Getting to know your palate can be a big key to understanding your love of wine. Do you ever wonder why you select the same wine time and time again? Do you love sweet Moscato and can’t bear the thought of ingesting a heavy dry red or do you love a big bold Cabernet Sauvignon and simply refuse to sip on a Riesling?

There are many things that contribute to your personal palate preferences. Understanding a few things about your palate will make that next wine choice a little less daunting and it may even expand your love of wine.  With more than 5,000 varietals to explore, life’s too short to drink the same wine all the time.

Getting to Know Your Palate?

First of all, keep in mind there is no universal palate. The average person has 10,000 taste buds.  Our sense of taste is actually our weakest sense.  Much of the enjoyment we experience with a glass of wine is actually derived from our sense of smell. Researchers estimate that 80-85% of our sense of taste comes directly from our sense of smell.

This chart shows where our specific taste buds are located. We taste sweet with the tip of our tongue. Many people confuse sweet with fruity. Don’t be fooled. Think of a Chardonnay from Australia or Chile for example. You will most likely experience a lot of fruit like apples, lemon and pineapple, but this wine will have a dry finish.

To determine what style of wine you might like, think about your preference when it comes to tea and coffee. Do you drink oolong tea or espresso straight up? If so, you probably enjoy the tactical sensation of tannins that tend to be more pronounced in red wines.  Reach for a red like Merlot, Cabernet Sauvignon, Barolo and Brunello.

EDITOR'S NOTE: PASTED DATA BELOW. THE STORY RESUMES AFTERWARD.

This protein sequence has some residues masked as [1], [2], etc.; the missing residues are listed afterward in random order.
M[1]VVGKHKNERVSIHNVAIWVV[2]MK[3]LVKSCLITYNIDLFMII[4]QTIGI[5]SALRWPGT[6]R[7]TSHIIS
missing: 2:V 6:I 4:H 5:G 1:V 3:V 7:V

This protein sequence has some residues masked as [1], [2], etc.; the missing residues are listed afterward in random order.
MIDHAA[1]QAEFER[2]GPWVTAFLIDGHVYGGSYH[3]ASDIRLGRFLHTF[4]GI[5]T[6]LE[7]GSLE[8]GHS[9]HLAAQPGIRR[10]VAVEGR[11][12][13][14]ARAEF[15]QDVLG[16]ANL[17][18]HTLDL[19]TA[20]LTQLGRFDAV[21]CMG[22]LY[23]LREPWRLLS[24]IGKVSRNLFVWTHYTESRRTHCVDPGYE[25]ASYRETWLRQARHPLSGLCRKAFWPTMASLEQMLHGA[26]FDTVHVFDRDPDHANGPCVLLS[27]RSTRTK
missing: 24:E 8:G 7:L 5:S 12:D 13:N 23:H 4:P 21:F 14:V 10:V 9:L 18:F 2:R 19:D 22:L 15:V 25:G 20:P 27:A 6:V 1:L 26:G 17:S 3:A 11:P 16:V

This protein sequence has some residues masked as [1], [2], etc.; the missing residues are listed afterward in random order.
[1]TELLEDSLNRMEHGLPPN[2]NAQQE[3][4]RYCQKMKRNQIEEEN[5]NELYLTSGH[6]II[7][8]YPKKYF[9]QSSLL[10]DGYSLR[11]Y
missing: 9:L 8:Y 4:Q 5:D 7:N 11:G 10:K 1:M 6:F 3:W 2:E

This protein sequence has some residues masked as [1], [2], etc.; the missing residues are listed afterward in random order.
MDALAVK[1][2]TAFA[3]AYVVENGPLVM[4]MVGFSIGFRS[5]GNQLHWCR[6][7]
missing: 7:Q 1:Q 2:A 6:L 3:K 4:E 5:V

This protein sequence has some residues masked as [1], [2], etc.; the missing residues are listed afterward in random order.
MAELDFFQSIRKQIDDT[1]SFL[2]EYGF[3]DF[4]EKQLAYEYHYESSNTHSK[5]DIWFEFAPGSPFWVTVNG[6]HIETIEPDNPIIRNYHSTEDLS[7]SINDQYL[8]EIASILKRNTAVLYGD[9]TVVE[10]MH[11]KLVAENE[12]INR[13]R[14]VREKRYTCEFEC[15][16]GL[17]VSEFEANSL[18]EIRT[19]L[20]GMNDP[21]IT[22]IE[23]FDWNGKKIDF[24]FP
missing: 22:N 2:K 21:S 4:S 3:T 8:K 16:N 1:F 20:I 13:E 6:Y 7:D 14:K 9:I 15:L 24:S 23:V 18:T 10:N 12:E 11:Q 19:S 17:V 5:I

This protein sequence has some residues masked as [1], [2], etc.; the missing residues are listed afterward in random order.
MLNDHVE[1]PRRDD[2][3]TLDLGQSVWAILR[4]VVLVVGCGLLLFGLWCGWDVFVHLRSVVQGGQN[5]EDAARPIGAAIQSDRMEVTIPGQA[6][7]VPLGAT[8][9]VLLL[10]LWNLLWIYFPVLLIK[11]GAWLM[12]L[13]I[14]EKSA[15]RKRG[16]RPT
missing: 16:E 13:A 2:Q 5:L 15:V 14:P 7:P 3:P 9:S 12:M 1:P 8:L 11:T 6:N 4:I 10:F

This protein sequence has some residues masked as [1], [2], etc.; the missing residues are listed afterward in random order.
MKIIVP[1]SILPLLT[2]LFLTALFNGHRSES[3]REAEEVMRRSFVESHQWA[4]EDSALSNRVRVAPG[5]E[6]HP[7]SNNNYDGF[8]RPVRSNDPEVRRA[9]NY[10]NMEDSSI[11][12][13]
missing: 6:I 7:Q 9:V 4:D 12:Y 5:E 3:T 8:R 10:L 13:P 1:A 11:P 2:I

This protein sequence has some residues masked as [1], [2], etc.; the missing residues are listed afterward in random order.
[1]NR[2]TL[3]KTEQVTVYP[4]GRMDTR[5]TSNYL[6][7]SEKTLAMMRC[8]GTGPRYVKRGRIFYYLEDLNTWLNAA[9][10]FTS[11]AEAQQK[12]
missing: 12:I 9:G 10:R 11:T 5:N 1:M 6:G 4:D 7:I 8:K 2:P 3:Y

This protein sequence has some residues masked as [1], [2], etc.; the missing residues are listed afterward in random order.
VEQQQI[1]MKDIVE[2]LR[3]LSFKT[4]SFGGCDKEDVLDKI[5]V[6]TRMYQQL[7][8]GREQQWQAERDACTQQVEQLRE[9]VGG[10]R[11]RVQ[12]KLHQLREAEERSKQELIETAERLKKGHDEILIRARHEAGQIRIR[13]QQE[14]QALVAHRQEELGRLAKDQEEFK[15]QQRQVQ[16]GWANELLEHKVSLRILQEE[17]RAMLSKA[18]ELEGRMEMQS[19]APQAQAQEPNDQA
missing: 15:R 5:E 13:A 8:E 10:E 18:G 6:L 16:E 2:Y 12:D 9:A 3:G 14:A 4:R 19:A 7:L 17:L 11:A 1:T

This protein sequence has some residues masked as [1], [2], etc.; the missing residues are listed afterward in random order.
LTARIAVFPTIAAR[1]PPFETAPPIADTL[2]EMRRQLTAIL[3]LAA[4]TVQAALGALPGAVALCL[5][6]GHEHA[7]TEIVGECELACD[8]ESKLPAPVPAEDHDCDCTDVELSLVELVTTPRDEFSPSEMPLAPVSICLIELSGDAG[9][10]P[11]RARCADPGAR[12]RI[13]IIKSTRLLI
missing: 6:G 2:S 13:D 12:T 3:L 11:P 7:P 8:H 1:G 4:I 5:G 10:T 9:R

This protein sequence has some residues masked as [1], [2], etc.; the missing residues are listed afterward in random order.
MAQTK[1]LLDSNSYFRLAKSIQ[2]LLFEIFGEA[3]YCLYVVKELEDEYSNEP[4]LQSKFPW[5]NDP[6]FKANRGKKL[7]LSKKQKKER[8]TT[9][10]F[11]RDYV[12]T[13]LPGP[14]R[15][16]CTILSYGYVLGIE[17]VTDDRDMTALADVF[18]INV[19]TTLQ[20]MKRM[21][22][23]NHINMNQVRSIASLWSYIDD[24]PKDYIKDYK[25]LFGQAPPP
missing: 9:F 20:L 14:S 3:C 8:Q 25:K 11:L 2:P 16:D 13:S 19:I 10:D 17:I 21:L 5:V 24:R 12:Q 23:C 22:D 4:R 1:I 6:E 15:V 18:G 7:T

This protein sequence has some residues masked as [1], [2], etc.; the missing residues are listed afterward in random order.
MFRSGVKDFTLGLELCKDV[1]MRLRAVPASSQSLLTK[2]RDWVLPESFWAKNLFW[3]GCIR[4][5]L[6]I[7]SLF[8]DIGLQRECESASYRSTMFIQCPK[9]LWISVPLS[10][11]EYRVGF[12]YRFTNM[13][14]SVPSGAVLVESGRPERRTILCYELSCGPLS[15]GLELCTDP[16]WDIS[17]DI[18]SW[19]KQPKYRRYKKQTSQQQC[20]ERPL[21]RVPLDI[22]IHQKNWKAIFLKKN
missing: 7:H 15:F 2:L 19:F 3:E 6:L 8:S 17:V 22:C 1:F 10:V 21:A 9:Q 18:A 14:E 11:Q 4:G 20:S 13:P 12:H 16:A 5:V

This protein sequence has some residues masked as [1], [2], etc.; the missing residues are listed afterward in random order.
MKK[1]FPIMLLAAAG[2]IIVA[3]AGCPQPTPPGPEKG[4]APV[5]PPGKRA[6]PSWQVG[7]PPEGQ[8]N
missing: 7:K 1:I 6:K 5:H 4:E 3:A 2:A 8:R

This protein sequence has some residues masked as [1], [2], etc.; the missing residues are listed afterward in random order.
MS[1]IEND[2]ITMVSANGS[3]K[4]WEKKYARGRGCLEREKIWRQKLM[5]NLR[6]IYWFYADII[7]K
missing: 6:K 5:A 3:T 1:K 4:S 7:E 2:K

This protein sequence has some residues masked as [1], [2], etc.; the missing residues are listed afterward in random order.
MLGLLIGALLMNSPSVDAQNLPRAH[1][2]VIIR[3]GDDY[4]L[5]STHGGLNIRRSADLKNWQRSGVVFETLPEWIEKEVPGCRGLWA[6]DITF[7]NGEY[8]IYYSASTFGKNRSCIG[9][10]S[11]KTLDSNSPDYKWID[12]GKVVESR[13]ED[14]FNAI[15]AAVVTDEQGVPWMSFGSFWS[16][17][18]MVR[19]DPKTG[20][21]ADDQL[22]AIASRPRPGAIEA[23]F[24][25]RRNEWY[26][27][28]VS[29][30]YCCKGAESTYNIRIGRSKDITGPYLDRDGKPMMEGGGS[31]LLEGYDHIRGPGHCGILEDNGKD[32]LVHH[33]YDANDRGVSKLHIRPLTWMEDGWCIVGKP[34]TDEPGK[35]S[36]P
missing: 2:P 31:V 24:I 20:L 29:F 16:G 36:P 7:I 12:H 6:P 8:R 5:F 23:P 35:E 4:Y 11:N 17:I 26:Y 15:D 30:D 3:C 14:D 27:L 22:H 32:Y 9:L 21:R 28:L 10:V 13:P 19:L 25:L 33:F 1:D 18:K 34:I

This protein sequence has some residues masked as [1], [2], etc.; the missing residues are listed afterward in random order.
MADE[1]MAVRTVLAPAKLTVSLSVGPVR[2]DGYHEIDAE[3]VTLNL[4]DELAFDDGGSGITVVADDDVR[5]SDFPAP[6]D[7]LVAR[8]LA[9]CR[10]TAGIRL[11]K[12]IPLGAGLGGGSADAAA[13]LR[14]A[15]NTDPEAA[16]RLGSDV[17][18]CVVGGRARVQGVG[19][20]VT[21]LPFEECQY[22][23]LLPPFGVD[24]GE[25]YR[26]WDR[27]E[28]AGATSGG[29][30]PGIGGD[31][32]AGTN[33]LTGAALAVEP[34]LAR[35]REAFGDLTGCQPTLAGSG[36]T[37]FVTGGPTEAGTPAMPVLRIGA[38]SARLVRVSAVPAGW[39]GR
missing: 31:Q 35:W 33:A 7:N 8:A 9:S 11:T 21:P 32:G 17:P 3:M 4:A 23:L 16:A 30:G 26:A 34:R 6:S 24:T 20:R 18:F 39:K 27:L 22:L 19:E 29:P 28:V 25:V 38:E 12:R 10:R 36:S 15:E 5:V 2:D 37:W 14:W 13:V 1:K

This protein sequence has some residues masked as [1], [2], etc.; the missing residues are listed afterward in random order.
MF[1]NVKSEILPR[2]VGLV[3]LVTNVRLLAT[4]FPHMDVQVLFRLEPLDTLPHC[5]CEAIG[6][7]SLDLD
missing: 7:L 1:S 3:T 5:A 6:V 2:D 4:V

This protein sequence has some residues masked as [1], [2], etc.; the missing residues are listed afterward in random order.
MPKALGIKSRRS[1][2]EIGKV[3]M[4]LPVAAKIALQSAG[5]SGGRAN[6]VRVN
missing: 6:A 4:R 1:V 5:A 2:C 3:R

If you like your tea or coffee with a little cream, you probably like your tannins more on the smoother side with a silkier feel, so reach for a Pinot Noir, Pinot Meunier or Grenache.

If you reach for the sugar and cream, you just might like a Riesling, Moscato, Vouvray, Sauternes or Port.

So what are tannins?

Think triple”T”. Tannins, tongue & teeth.

Tannins come from the grape’s skin, seeds and stems and can also come from oak aging. You feel tannins on your tongue and teeth. It can sometimes feels like sandpaper or it can have more of a silky texture. In the wine world, you will hear everything from chewy tannins, grippy tannins, rugged tannins to smooth tannins.

Think about a cup of tea. If you leave a tea bag in too long, you wind up with bitter tannins. The only way to counteract that sensation is to add milk or cream.  Lemon will only make it the tea seem more bitter and sugar will leave you with a bitter sweet taste in your mouth.  This is why you often see cheese paired with tannic wines. It cuts down on the rugged texture and smooths out the tannins.  You can try this exercise at home. Purchase a youthful Cabernet Sauvignon 2010 or 2011 in the $15-$20 range and drink a sip and let it linger on your palate. Think about how that sensation feels. Then take a piece of cheese (aged cheddar, gouda or blue cheese) and try the wine again. You will notice a big difference on your tongue.

Check out Master of Wine Jennifer Simonetti-Bryan’s The One Minute Wine Master, for a fun read to learn more about your palate preferences in 60 seconds or less.

Understanding why we taste what we taste is a great way start to appreciating different types of wines. Always let your palate be your guide, but don’t be afraid to drink “outside the box”!